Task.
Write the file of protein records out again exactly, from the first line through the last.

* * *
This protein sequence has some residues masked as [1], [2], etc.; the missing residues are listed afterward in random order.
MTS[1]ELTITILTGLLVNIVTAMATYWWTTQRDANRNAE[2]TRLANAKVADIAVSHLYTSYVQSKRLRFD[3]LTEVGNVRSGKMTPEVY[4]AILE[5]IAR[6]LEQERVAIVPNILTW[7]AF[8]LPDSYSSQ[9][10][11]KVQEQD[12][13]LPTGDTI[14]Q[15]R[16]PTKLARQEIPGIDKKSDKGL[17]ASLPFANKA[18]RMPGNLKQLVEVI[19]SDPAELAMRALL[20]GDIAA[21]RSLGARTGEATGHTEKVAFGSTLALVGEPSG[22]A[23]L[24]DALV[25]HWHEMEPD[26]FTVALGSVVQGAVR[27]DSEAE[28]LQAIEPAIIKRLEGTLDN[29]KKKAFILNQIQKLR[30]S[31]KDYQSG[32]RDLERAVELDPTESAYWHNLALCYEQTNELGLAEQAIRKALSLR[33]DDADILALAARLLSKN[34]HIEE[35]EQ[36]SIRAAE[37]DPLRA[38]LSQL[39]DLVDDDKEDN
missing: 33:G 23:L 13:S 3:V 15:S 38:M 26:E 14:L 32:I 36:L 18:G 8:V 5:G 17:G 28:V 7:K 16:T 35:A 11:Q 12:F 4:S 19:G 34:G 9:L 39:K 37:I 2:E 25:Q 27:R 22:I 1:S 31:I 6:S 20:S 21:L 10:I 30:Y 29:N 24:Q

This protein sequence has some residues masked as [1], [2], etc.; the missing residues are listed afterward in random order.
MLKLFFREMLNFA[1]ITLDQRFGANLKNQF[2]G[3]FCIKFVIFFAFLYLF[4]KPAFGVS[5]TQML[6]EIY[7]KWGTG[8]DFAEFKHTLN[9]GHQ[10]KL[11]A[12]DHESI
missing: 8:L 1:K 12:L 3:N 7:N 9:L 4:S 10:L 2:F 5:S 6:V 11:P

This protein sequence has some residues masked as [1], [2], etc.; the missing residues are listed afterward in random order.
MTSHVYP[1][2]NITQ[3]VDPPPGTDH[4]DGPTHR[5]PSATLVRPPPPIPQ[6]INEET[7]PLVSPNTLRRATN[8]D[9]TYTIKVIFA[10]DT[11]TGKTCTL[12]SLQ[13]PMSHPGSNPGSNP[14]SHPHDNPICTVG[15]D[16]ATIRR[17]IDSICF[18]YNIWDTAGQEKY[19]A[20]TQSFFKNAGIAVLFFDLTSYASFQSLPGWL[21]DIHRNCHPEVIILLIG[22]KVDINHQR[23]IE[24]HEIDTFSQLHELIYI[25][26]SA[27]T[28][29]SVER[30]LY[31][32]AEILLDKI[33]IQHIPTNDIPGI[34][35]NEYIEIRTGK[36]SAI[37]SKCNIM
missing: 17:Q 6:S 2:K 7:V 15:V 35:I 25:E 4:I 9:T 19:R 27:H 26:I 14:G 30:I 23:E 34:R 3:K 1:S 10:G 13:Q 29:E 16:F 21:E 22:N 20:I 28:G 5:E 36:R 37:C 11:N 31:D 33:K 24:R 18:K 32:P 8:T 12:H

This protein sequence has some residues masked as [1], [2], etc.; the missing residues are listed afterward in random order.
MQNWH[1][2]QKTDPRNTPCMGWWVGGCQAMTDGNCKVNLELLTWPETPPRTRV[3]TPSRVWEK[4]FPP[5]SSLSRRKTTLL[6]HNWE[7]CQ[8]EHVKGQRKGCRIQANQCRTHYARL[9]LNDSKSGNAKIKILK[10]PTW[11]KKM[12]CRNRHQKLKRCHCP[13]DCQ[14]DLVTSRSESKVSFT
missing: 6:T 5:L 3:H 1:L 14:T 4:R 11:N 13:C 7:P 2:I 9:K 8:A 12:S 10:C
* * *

This protein sequence has some residues masked as [1], [2], etc.; the missing residues are listed afterward in random order.
MTS[1]ELTITILTGLLVNIVTAMATYWWTTQRDANRNAE[2]TRLANAKVADIAVSHLYTSYVQSKRLRFD[3]LTEVGNVRSGKMTPEVY[4]AILE[5]IAR[6]LEQERVAIVPNILTW[7]AF[8]LPDSYSSQ[9][10][11]KVQEQD[12][13]LPTGDTI[14]Q[15]R[16]PTKLARQEIPGIDKKSDKGL[17]ASLPFANKA[18]RMPGNLKQLVEVI[19]SDPAELAMRALL[20]GDIAA[21]RSLGARTGEATGHTEKVAFGSTLALVGEPSG[22]A[23]L[24]DALV[25]HWHEMEPD[26]FTVALGSVVQGAVR[27]DSEAE[28]LQAIEPAIIKRLEGTLDN[29]KKKAFILNQIQKLR[30]S[31]KDYQSG[32]RDLERAVELDPTESAYWHNLALCYEQTNELGLAEQAIRKALSLR[33]DDADILALAARLLSKN[34]HIEE[35]EQ[36]SIRAAE[37]DPLRA[38]LSQL[39]DLVDDDKEDN
missing: 33:G 23:L 13:S 3:V 15:S 38:M 26:E 14:L 32:I 36:L 18:G 8:V 5:G 17:G 28:V 7:K 16:T 35:A 11:Q 12:F 4:S 19:G 34:G 9:L 39:K 37:I 2:E 25:Q 27:R 22:I 1:S 31:I 6:S 20:S 21:L 10:I 30:Y 29:N 24:Q

This protein sequence has some residues masked as [1], [2], etc.; the missing residues are listed afterward in random order.
MLKLFFREMLNFA[1]ITLDQRFGANLKNQF[2]G[3]FCIKFVIFFAFLYLF[4]KPAFGVS[5]TQML[6]EIY[7]KWGTG[8]DFAEFKHTLN[9]GHQ[10]KL[11]A[12]DHESI
missing: 8:L 1:K 12:L 3:N 7:N 9:L 4:S 10:L 2:F 5:S 6:V 11:P

This protein sequence has some residues masked as [1], [2], etc.; the missing residues are listed afterward in random order.
MTSHVYP[1][2]NITQ[3]VDPPPGTDH[4]DGPTHR[5]PSATLVRPPPPIPQ[6]INEET[7]PLVSPNTLRRATN[8]D[9]TYTIKVIFA[10]DT[11]TGKTCTL[12]SLQ[13]PMSHPGSNPGSNP[14]SHPHDNPICTVG[15]D[16]ATIRR[17]IDSICF[18]YNIWDTAGQEKY[19]A[20]TQSFFKNAGIAVLFFDLTSYASFQSLPGWL[21]DIHRNCHPEVIILLIG[22]KVDINHQR[23]IE[24]HEIDTFSQLHELIYI[25][26]SA[27]T[28][29]SVER[30]LY[31][32]AEILLDKI[33]IQHIPTNDIPGI[34][35]NEYIEIRTGK[36]SAI[37]SKCNIM
missing: 17:Q 6:S 2:K 7:V 15:V 35:I 25:E 4:I 9:T 19:R 27:H 26:I 14:G 30:I 23:E 34:R 3:K 1:S 10:G 13:Q 29:E 16:F 21:E 22:N 20:I 28:G 5:E 36:R 37:C 11:N 31:D 33:K 24:R 18:K 32:P 8:T 12:H

This protein sequence has some residues masked as [1], [2], etc.; the missing residues are listed afterward in random order.
MQNWH[1][2]QKTDPRNTPCMGWWVGGCQAMTDGNCKVNLELLTWPETPPRTRV[3]TPSRVWEK[4]FPP[5]SSLSRRKTTLL[6]HNWE[7]CQ[8]EHVKGQRKGCRIQANQCRTHYARL[9]LNDSKSGNAKIKILK[10]PTW[11]KKM[12]CRNRHQKLKRCHCP[13]DCQ[14]DLVTSRSESKVSFT
missing: 6:T 5:L 3:H 1:L 14:T 4:R 11:N 13:C 7:P 2:I 9:K 8:A 12:S 10:C